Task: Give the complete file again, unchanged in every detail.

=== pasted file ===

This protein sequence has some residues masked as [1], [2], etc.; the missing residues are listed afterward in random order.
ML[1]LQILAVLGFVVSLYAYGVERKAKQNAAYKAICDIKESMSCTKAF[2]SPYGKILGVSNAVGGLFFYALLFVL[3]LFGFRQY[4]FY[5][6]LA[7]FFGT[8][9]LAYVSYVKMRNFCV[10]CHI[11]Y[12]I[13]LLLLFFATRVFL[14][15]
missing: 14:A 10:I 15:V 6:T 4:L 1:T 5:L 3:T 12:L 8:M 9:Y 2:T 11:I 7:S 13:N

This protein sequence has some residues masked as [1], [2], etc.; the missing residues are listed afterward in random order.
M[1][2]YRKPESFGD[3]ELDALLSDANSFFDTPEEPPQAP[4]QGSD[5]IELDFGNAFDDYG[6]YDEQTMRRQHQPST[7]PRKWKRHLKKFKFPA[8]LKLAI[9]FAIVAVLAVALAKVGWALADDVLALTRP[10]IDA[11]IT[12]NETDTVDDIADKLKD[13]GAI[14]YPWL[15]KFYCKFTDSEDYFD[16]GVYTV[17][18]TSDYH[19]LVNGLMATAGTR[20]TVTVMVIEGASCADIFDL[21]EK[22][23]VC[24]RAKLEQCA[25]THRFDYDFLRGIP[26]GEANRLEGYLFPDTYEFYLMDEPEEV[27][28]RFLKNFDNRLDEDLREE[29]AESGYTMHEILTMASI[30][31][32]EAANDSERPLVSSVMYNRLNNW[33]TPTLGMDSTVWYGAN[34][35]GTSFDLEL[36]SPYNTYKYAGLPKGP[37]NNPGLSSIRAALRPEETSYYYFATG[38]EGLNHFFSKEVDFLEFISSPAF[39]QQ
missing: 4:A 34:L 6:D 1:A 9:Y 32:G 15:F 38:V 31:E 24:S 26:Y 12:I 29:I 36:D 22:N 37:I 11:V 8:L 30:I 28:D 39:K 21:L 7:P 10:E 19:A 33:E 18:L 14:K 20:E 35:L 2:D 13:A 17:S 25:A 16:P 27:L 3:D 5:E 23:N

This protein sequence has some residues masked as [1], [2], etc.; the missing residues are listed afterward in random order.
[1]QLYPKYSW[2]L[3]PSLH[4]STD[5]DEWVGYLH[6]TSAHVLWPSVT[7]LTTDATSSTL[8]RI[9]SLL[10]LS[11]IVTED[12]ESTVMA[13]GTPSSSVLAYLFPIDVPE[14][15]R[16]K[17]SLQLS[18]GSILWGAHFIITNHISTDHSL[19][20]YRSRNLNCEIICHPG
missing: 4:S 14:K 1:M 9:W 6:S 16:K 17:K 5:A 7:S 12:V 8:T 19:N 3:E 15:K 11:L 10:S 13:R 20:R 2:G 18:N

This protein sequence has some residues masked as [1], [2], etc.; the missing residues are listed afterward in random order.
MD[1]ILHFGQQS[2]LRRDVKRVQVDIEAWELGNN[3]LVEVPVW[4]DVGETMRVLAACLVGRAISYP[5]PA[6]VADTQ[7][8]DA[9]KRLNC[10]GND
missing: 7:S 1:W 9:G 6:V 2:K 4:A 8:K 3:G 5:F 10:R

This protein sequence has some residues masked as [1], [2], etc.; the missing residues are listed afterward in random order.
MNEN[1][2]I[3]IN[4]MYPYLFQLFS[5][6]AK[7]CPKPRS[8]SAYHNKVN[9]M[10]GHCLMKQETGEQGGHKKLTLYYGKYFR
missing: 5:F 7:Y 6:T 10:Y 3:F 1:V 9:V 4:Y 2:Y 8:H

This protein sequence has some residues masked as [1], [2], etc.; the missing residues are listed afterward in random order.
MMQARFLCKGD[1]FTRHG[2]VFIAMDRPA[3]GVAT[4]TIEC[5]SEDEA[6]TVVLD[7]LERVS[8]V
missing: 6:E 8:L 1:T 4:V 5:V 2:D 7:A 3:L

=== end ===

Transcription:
This protein sequence has some residues masked as [1], [2], etc.; the missing residues are listed afterward in random order.
ML[1]LQILAVLGFVVSLYAYGVERKAKQNAAYKAICDIKESMSCTKAF[2]SPYGKILGVSNAVGGLFFYALLFVL[3]LFGFRQY[4]FY[5][6]LA[7]FFGT[8][9]LAYVSYVKMRNFCV[10]CHI[11]Y[12]I[13]LLLLFFATRVFL[14][15]
missing: 14:A 10:I 15:V 6:T 4:L 1:T 5:L 3:T 12:L 8:M 9:Y 2:T 11:I 7:S 13:N

This protein sequence has some residues masked as [1], [2], etc.; the missing residues are listed afterward in random order.
M[1][2]YRKPESFGD[3]ELDALLSDANSFFDTPEEPPQAP[4]QGSD[5]IELDFGNAFDDYG[6]YDEQTMRRQHQPST[7]PRKWKRHLKKFKFPA[8]LKLAI[9]FAIVAVLAVALAKVGWALADDVLALTRP[10]IDA[11]IT[12]NETDTVDDIADKLKD[13]GAI[14]YPWL[15]KFYCKFTDSEDYFD[16]GVYTV[17][18]TSDYH[19]LVNGLMATAGTR[20]TVTVMVIEGASCADIFDL[21]EK[22][23]VC[24]RAKLEQCA[25]THRFDYDFLRGIP[26]GEANRLEGYLFPDTYEFYLMDEPEEV[27][28]RFLKNFDNRLDEDLREE[29]AESGYTMHEILTMASI[30][31][32]EAANDSERPLVSSVMYNRLNNW[33]TPTLGMDSTVWYGAN[34][35]GTSFDLEL[36]SPYNTYKYAGLPKGP[37]NNPGLSSIRAALRPEETSYYYFATG[38]EGLNHFFSKEVDFLEFISSPAF[39]QQ
missing: 4:A 34:L 6:D 1:A 9:Y 32:G 15:F 38:V 31:E 24:S 26:Y 12:I 29:I 36:D 22:N 37:I 11:V 8:L 30:I 28:D 39:K 21:L 7:P 10:E 19:A 33:E 18:L 14:K 20:E 35:L 2:D 13:A 17:S 25:A 16:P 27:L 3:D 5:E 23:N

This protein sequence has some residues masked as [1], [2], etc.; the missing residues are listed afterward in random order.
[1]QLYPKYSW[2]L[3]PSLH[4]STD[5]DEWVGYLH[6]TSAHVLWPSVT[7]LTTDATSSTL[8]RI[9]SLL[10]LS[11]IVTED[12]ESTVMA[13]GTPSSSVLAYLFPIDVPE[14][15]R[16]K[17]SLQLS[18]GSILWGAHFIITNHISTDHSL[19][20]YRSRNLNCEIICHPG
missing: 4:S 14:K 1:M 9:W 6:S 16:K 17:K 5:A 7:S 12:V 8:T 19:N 3:E 15:K 11:L 10:S 13:R 20:R 2:G 18:N

This protein sequence has some residues masked as [1], [2], etc.; the missing residues are listed afterward in random order.
MD[1]ILHFGQQS[2]LRRDVKRVQVDIEAWELGNN[3]LVEVPVW[4]DVGETMRVLAACLVGRAISYP[5]PA[6]VADTQ[7][8]DA[9]KRLNC[10]GND
missing: 7:S 1:W 9:G 6:V 2:K 4:A 8:K 3:G 5:F 10:R

This protein sequence has some residues masked as [1], [2], etc.; the missing residues are listed afterward in random order.
MNEN[1][2]I[3]IN[4]MYPYLFQLFS[5][6]AK[7]CPKPRS[8]SAYHNKVN[9]M[10]GHCLMKQETGEQGGHKKLTLYYGKYFR
missing: 5:F 7:Y 6:T 10:Y 3:F 1:V 9:V 4:Y 2:Y 8:H

This protein sequence has some residues masked as [1], [2], etc.; the missing residues are listed afterward in random order.
MMQARFLCKGD[1]FTRHG[2]VFIAMDRPA[3]GVAT[4]TIEC[5]SEDEA[6]TVVLD[7]LERVS[8]V
missing: 6:E 8:L 1:T 4:V 5:V 2:D 7:A 3:L